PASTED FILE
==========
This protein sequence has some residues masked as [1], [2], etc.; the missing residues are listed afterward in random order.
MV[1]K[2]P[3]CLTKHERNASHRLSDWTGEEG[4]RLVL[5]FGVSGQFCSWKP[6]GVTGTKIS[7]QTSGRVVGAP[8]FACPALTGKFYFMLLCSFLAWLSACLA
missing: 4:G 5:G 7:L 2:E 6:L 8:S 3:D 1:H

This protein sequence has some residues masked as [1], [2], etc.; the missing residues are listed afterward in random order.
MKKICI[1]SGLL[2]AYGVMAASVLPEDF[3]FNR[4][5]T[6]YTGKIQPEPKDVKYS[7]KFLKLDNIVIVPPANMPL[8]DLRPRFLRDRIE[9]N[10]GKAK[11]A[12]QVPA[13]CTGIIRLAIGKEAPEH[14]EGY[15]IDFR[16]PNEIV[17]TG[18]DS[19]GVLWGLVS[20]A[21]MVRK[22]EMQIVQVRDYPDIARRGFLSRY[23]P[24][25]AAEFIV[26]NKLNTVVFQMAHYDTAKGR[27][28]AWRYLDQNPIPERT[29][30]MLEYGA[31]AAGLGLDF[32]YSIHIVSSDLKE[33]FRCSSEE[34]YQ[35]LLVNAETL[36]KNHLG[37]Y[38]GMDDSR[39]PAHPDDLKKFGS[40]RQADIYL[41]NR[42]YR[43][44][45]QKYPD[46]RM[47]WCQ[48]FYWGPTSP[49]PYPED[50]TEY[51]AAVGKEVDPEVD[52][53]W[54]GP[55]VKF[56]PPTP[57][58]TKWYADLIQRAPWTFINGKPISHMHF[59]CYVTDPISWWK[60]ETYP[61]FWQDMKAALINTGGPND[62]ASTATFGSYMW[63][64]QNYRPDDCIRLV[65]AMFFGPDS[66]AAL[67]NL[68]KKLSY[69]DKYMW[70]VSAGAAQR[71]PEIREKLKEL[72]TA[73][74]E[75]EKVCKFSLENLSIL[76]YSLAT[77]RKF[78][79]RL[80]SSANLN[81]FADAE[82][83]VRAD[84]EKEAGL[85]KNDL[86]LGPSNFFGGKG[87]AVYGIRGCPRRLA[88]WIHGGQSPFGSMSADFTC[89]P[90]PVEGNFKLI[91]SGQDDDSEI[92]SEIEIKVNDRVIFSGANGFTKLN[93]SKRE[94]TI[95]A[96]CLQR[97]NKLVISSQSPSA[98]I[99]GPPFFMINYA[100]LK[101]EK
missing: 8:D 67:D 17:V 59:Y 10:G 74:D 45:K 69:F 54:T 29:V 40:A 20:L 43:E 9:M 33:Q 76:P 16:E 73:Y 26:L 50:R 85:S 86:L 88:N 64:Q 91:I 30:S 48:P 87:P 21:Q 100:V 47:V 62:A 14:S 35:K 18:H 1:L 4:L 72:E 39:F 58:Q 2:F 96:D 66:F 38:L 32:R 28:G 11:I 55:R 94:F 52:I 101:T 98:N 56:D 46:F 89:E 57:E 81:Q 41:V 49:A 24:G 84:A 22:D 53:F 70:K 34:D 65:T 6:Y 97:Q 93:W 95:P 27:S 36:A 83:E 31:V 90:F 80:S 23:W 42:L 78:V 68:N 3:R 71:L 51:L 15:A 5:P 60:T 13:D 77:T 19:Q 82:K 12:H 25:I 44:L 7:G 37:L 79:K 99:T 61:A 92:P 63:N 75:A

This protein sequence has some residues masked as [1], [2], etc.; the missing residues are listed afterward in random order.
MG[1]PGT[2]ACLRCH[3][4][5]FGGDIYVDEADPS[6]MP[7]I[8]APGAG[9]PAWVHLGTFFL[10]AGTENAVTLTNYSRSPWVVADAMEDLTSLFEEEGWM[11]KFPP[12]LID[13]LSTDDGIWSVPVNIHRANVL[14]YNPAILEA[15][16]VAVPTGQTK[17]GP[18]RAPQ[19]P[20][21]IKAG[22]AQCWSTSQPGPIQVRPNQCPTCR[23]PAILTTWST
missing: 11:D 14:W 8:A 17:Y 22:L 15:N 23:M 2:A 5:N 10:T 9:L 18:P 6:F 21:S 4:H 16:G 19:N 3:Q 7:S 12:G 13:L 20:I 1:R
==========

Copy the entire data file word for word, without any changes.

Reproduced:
This protein sequence has some residues masked as [1], [2], etc.; the missing residues are listed afterward in random order.
MV[1]K[2]P[3]CLTKHERNASHRLSDWTGEEG[4]RLVL[5]FGVSGQFCSWKP[6]GVTGTKIS[7]QTSGRVVGAP[8]FACPALTGKFYFMLLCSFLAWLSACLA
missing: 4:G 5:G 7:L 2:E 6:L 8:S 3:D 1:H

This protein sequence has some residues masked as [1], [2], etc.; the missing residues are listed afterward in random order.
MKKICI[1]SGLL[2]AYGVMAASVLPEDF[3]FNR[4][5]T[6]YTGKIQPEPKDVKYS[7]KFLKLDNIVIVPPANMPL[8]DLRPRFLRDRIE[9]N[10]GKAK[11]A[12]QVPA[13]CTGIIRLAIGKEAPEH[14]EGY[15]IDFR[16]PNEIV[17]TG[18]DS[19]GVLWGLVS[20]A[21]MVRK[22]EMQIVQVRDYPDIARRGFLSRY[23]P[24][25]AAEFIV[26]NKLNTVVFQMAHYDTAKGR[27][28]AWRYLDQNPIPERT[29][30]MLEYGA[31]AAGLGLDF[32]YSIHIVSSDLKE[33]FRCSSEE[34]YQ[35]LLVNAETL[36]KNHLG[37]Y[38]GMDDSR[39]PAHPDDLKKFGS[40]RQADIYL[41]NR[42]YR[43][44][45]QKYPD[46]RM[47]WCQ[48]FYWGPTSP[49]PYPED[50]TEY[51]AAVGKEVDPEVD[52][53]W[54]GP[55]VKF[56]PPTP[57][58]TKWYADLIQRAPWTFINGKPISHMHF[59]CYVTDPISWWK[60]ETYP[61]FWQDMKAALINTGGPND[62]ASTATFGSYMW[63][64]QNYRPDDCIRLV[65]AMFFGPDS[66]AAL[67]NL[68]KKLSY[69]DKYMW[70]VSAGAAQR[71]PEIREKLKEL[72]TA[73][74]E[75]EKVCKFSLENLSIL[76]YSLAT[77]RKF[78][79]RL[80]SSANLN[81]FADAE[82][83]VRAD[84]EKEAGL[85]KNDL[86]LGPSNFFGGKG[87]AVYGIRGCPRRLA[88]WIHGGQSPFGSMSADFTC[89]P[90]PVEGNFKLI[91]SGQDDDSEI[92]SEIEIKVNDRVIFSGANGFTKLN[93]SKRE[94]TI[95]A[96]CLQR[97]NKLVISSQSPSA[98]I[99]GPPFFMINYA[100]LK[101]EK
missing: 8:D 67:D 17:V 59:Y 10:G 74:D 45:K 69:F 54:T 29:V 40:A 20:L 43:E 9:M 33:Q 76:P 16:E 73:Y 26:L 50:R 85:S 86:L 88:N 64:Q 91:I 30:S 48:P 87:P 21:Q 100:V 47:V 62:A 14:S 35:K 18:H 1:L 4:L 72:E 39:F 58:Q 2:F 96:D 66:F 38:L 32:R 28:G 11:I 55:R 94:F 52:I 101:T 98:N 56:D 46:F 89:E 57:E 81:Q 41:V 49:A 24:G 84:A 22:D 53:F 70:K 34:D 65:T 6:Y 97:Q 93:W 95:P 27:S 36:A 83:E 31:V 90:F 80:S 23:W 42:L 78:V 68:N 3:R 71:L 51:L 15:A 5:P 60:T 13:D 77:T 19:Q 82:K 12:H 25:I 44:L 7:G 37:L 79:K 99:T 61:A 92:P 63:N 75:A

This protein sequence has some residues masked as [1], [2], etc.; the missing residues are listed afterward in random order.
MG[1]PGT[2]ACLRCH[3][4][5]FGGDIYVDEADPS[6]MP[7]I[8]APGAG[9]PAWVHLGTFFL[10]AGTENAVTLTNYSRSPWVVADAMEDLTSLFEEEGWM[11]KFPP[12]LID[13]LSTDDGIWSVPVNIHRANVL[14]YNPAILEA[15][16]VAVPTGQTK[17]GP[18]RAPQ[19]P[20][21]IKAG[22]AQCWSTSQPGPIQVRPNQCPTCR[23]PAILTTWST
missing: 11:D 14:W 8:A 17:Y 22:L 15:N 23:M 2:A 5:N 10:T 9:L 18:P 6:F 21:S 4:H 16:G 19:N 3:Q 7:S 12:G 13:L 20:I 1:R